As the date approaches, Owen invites John to visit him in Arizona for one last get-together. Owen has matured in his role, even praising Catholics, whom he had earlier despised. The duo, along with a Major, confront a low-class family whose son was killed in Vietnam. The entire bunch, save the boy's sister, is openly angry with the military. As Owen and John and the major meet at the airport, Owen becomes ecstatic that he may not die that day. However, a planeload of Vietnamese children arrive, and he knows it is time. He helps escort the kids into the bathroom of the airport, where the brother of the fallen soldier attempts to kill them all with a grenade. He throws it to John, who passes it to Owen on his command, then using The Shot to throw Owen to an upper window where the grenade explodes, maiming Owen but not the children. The attacker is killed by the major, who, along with John and some nuns, tries to save Owen. It is no use, however, and Owen dies.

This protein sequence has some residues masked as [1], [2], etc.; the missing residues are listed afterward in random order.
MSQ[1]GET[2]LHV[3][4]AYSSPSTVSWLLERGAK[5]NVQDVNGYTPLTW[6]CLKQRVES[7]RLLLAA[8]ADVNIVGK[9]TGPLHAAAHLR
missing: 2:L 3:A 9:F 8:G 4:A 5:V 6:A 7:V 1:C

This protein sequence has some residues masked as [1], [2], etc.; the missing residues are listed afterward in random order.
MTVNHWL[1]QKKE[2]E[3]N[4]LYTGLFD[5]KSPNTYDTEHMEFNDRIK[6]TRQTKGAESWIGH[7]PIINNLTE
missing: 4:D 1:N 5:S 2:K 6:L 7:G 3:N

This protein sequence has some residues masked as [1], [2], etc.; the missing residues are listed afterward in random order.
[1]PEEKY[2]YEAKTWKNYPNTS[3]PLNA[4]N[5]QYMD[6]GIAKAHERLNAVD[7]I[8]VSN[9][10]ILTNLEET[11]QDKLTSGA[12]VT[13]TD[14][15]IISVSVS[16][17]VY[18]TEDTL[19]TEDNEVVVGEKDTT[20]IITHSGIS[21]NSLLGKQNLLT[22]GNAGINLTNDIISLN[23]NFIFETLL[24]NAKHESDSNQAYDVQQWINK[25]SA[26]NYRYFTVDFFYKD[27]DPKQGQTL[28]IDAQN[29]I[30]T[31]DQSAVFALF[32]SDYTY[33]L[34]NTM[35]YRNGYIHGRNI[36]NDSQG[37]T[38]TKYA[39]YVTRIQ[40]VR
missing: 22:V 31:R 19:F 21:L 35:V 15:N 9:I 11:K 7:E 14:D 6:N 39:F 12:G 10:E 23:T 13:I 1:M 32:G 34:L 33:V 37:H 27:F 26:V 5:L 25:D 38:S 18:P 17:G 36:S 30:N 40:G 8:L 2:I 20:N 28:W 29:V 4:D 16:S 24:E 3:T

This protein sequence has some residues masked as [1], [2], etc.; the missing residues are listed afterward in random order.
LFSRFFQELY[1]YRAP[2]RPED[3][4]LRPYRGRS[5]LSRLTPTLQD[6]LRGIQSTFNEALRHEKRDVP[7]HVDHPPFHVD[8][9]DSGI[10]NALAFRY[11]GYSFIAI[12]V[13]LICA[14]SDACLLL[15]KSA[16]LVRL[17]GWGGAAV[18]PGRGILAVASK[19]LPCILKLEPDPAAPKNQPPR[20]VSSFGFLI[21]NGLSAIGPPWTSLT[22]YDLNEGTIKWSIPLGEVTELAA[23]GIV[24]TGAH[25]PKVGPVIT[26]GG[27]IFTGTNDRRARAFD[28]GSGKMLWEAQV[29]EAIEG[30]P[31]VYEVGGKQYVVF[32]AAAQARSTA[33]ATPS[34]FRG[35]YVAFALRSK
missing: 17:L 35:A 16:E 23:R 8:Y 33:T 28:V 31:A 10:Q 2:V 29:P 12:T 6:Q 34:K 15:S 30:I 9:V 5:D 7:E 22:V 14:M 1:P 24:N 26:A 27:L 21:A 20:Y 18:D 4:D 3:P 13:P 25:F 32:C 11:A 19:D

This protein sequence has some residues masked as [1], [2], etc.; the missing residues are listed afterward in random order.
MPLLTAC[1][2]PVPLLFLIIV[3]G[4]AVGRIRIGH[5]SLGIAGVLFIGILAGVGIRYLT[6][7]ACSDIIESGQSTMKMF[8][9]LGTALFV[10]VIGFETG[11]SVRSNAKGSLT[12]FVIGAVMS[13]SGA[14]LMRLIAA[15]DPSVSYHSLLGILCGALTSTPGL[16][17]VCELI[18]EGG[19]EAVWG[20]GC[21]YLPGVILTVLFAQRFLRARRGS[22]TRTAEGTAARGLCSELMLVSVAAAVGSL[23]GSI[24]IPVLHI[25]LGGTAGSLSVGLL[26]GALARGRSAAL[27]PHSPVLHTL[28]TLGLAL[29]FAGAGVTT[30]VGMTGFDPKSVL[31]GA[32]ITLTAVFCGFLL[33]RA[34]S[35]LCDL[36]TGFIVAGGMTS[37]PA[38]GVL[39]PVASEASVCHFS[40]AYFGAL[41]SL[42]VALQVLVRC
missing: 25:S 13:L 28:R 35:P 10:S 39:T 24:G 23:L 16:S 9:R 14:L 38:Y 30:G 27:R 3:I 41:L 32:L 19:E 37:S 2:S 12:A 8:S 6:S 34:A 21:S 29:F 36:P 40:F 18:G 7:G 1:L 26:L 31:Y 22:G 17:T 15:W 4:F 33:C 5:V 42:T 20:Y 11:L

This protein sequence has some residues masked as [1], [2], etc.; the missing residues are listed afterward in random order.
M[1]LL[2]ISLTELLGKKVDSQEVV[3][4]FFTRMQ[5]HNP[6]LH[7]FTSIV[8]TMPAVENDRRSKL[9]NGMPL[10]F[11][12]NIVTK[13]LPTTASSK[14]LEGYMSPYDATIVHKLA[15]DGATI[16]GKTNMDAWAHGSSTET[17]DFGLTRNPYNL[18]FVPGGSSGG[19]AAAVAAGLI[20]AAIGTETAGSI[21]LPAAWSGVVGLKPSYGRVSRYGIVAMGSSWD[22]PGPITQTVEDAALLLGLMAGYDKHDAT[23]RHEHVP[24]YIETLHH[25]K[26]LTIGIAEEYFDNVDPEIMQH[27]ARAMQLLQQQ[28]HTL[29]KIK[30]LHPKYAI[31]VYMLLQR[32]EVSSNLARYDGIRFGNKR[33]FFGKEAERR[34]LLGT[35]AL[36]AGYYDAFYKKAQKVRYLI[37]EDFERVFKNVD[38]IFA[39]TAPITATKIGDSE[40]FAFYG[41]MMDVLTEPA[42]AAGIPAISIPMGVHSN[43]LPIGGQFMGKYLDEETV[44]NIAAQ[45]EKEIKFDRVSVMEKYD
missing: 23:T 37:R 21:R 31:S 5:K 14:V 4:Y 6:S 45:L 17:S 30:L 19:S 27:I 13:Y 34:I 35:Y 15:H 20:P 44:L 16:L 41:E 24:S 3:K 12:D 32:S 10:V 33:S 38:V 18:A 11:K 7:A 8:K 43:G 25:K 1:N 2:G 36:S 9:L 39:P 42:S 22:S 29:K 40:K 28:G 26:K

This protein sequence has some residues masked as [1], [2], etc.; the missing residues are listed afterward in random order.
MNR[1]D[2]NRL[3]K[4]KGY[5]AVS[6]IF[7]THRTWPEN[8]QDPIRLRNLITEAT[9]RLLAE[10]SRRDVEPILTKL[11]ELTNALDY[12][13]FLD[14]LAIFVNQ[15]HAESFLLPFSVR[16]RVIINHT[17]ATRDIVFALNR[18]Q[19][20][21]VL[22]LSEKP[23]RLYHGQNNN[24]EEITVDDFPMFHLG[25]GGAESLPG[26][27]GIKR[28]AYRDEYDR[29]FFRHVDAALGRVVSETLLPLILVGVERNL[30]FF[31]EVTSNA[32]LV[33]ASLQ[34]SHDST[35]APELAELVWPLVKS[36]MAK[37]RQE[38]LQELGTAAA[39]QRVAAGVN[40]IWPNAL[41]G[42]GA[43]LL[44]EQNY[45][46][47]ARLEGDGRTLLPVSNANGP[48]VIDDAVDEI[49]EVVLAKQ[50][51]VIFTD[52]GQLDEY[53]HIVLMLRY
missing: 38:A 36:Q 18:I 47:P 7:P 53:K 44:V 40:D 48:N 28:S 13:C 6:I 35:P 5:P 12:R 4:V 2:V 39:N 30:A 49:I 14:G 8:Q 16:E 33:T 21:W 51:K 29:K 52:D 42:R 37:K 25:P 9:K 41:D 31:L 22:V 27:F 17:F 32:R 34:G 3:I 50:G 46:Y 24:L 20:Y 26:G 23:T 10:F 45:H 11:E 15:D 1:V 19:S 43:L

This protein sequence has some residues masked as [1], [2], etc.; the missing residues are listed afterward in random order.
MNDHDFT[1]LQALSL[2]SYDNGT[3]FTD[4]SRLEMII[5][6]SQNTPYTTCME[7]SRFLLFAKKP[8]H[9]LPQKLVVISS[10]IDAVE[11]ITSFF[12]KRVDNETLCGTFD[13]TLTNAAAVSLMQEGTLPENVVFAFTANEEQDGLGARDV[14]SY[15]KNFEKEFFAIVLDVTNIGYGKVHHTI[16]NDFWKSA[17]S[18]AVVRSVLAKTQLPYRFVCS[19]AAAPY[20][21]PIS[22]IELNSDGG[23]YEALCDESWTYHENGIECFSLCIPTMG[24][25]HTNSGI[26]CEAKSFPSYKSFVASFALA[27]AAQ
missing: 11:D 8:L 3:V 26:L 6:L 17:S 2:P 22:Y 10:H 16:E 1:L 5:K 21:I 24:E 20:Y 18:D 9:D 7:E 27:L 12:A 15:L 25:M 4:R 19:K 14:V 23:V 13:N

The novel deals with some serious spiritual issues, such as the importance of faith, matters of social justice, and the concept of fate, in the context of an outlandish narrative. Throughout the novel, John and Owen both offer criticisms of organized religion and religious hypocrisy. However, the spiritual dimension is repeatedly emphasized by Owen's foretelling of his own impending death. He is quite certain that he will die because he is an "instrument of God" and thus will serve some good and important purpose. He also believes that he knows the date of his death and that a heroic act on his part will kill him but also save some children. He is a bit unclear, however, about where and how this act will occur.
The narrative is constructed as the interweaving of three different stories of past John, present John, and Owen's life. There is the historical retelling of John's and Owen's childhood; the story of their (and particularly Owen's) adult lives; and the story of John's life after Owen's death. The three streams are brought together at the dénouement - the death of Owen. Owen had always predicted both the manner and the importance of his own death.